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Re: [RDFa] rdf:XMLLiteral (was RE: Missing issue on the list: identification of RDFa content)

From: Mark Birbeck <mark.birbeck@x-port.net>
Date: Sun, 18 Mar 2007 19:51:10 -0700
Message-ID: <640dd5060703181951k6f943b42tffe692e280bfe5e7@mail.gmail.com>
To: "Ian Davis" <iand@internetalchemy.org>
Cc: public-rdf-in-xhtml-tf@w3.org

Hi Ian,

> I'm looking specifically at the default of XMLLiteral. I've read Mark's
> clear explanation of the thinking behind it[1] and understand the
> arguments. My preference, from a usability and "principle of least
> surprise" point of view is for the default to be plain literals.

I don't follow such arguments...who are we talking about surprising
here? And in what way is there a question of usability? We need to be
clear that the way RDFa operates currently is such that everything we
are talking about is *hidden* from the author, and only affects what
is stored in a triple store.

I should add though, that the only alternative on the table at the
moment--to require the author to be explicit about using mark-up in
strings--does not itself hold to the principle of least surprise _or_
have a significant measure of usability. To mark up a document with
'sup' or 'sub' in the title would, with this approach, require the use
of the datatype attribute and of course the specification of the RDF

  <h2 property="dc:title" datatype="rdf:XMLLiteral"
    E = mc<sup>2</sup>: The Most Urgent Problem of Our Time

I'm having trouble seeing why this is advantageous in any way.

> However, I'm still working through the various pros/cons.


> I have a question which I couldn't find an answer to in my reading of
> the syntax doc[2]. How would the following triple be encoded in RDFa
> (given usual namespace prefix mappings):
> <http://example.com/doc> dc:title "RDF or Bust" .
> The natural place for this to fit would be on the <title> element of the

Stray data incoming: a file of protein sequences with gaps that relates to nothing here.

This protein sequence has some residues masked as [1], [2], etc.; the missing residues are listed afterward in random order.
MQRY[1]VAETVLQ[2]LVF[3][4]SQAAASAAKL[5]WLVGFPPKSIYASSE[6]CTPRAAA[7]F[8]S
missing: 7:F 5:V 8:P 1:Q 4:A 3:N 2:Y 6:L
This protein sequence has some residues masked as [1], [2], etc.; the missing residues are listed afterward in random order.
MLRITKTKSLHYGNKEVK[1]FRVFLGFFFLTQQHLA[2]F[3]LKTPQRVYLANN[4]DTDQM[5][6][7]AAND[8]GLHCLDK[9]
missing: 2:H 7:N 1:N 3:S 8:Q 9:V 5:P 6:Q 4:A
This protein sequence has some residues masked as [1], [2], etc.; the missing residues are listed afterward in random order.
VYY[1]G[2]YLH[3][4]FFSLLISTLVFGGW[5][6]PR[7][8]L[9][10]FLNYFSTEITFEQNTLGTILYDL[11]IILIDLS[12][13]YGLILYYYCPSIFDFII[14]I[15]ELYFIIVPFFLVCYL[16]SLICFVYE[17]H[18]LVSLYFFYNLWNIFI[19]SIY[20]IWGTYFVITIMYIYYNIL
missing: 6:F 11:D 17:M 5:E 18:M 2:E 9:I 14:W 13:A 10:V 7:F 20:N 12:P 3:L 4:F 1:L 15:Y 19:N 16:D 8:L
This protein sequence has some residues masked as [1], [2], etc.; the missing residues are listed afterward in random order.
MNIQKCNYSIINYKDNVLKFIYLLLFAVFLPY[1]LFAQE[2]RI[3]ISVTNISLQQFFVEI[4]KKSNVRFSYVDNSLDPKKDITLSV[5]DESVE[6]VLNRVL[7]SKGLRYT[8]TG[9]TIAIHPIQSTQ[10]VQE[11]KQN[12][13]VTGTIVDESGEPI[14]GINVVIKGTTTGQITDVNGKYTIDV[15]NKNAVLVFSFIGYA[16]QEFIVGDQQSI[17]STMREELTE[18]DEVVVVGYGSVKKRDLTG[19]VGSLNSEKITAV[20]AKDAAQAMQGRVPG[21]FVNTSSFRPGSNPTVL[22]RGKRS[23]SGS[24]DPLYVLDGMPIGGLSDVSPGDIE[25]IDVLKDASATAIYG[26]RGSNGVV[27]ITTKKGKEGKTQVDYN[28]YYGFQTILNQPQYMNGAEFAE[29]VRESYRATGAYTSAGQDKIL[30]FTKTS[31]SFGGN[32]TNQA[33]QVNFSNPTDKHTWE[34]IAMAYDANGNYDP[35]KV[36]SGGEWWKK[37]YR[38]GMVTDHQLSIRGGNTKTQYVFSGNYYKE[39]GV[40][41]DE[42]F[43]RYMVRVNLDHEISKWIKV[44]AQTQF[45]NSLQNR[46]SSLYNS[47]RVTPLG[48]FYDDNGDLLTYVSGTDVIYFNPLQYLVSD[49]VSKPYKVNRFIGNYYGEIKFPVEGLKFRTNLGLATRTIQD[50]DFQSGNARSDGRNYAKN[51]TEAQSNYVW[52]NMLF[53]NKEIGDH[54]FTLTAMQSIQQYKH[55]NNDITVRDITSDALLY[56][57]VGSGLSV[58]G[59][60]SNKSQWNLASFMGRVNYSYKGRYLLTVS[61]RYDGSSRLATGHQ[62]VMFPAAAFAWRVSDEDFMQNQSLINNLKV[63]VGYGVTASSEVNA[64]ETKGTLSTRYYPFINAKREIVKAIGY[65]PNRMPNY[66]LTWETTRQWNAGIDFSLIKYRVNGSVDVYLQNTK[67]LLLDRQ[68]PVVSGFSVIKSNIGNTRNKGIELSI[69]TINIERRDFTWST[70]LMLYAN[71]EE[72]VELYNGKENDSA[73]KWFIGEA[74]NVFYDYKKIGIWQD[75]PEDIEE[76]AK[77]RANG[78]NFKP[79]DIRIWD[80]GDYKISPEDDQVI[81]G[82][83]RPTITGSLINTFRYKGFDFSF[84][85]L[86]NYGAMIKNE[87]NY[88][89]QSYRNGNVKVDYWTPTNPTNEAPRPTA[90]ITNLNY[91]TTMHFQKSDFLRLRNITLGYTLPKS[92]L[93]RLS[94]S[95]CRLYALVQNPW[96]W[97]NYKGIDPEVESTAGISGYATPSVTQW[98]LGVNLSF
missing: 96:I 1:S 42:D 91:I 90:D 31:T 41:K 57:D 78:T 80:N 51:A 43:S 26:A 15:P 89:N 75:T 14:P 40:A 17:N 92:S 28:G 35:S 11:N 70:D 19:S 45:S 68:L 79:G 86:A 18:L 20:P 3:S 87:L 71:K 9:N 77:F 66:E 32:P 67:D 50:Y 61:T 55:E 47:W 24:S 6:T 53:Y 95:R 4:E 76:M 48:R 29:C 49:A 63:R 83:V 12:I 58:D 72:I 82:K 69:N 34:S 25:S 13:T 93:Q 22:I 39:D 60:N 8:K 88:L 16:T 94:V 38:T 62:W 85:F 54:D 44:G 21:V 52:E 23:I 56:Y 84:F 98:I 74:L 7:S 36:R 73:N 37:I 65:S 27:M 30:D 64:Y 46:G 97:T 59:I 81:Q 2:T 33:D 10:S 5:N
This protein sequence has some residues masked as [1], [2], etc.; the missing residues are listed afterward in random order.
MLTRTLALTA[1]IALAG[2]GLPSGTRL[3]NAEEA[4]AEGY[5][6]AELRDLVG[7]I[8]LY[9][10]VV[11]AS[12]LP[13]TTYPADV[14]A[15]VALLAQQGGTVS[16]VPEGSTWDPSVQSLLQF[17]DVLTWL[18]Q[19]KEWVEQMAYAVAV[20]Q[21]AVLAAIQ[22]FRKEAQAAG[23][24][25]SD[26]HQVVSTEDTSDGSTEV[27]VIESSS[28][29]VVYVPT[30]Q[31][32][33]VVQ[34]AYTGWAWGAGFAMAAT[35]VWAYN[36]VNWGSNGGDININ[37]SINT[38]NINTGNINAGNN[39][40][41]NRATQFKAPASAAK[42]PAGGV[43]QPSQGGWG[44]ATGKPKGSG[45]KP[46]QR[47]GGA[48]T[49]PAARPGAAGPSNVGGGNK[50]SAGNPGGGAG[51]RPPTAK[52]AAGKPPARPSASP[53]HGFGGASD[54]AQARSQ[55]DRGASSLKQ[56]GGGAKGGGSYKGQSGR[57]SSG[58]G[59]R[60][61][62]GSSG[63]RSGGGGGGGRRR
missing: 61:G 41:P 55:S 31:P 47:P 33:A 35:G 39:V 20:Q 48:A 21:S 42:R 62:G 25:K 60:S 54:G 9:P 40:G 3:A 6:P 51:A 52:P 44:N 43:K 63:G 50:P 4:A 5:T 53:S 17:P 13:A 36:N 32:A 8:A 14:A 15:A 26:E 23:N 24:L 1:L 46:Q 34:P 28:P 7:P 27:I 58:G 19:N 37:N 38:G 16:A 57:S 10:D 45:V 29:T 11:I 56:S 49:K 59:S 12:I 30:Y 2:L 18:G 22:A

> HTML document, or possible on an <h1>.

The only way to encode this *exactly* would be to do this:

  <span property="dc:title" content="RDF or Bust" />

However, I would suggest that in this discussion we have to keep
reminding ourselves that we are dealing with XHTML that contains RDF,
and *not* with RDF. So, to illustrate why this is significant, take
the fact that best practice in XHTML is to have a default language at
the root of the document. Your example might now look like this:

  <html xmlns="..." lang="en" xml:lang="en">
      <span property="dc:title" content="RDF or Bust" />

But the addition of the language attribute means that your triple
immediately becomes this:

  <http://example.com/doc> dc:title "RDF or Bust"@en .

In other words, even taking the apparently simple route--using plain
literals--you still don't actually get the *exact* triple that you
want, because we are not dealing with just another RDF serialisation,
we are dealing with RDF in XHTML.

Where do we go from here? Do we ignore the language settings? If so,
that means that we are now ignoring even more of authors' intent from
their mark-up. I'm afraid that's not a route we can go down.

So, all I did when trying to address this problem originally was ask,
what is so bad about the following triple being used instead:

  <http://example.com/doc> dc:title "RDF or Bust"^^rdf:XMLLiteral .

Although it's not perfect, I found after a lot of research that there
isn't as much wrong with it as one might initially think, and I've
still not heard of another way to solve all of the issues and remain
consistent with our design goals.



  Mark Birbeck, formsPlayer

  mark.birbeck@x-port.net | +44 (0) 20 7689 9232
  http://www.formsPlayer.com | http://internet-apps.blogspot.com

  standards. innovation.
Received on Monday, 19 March 2007 02:51:17 UTC

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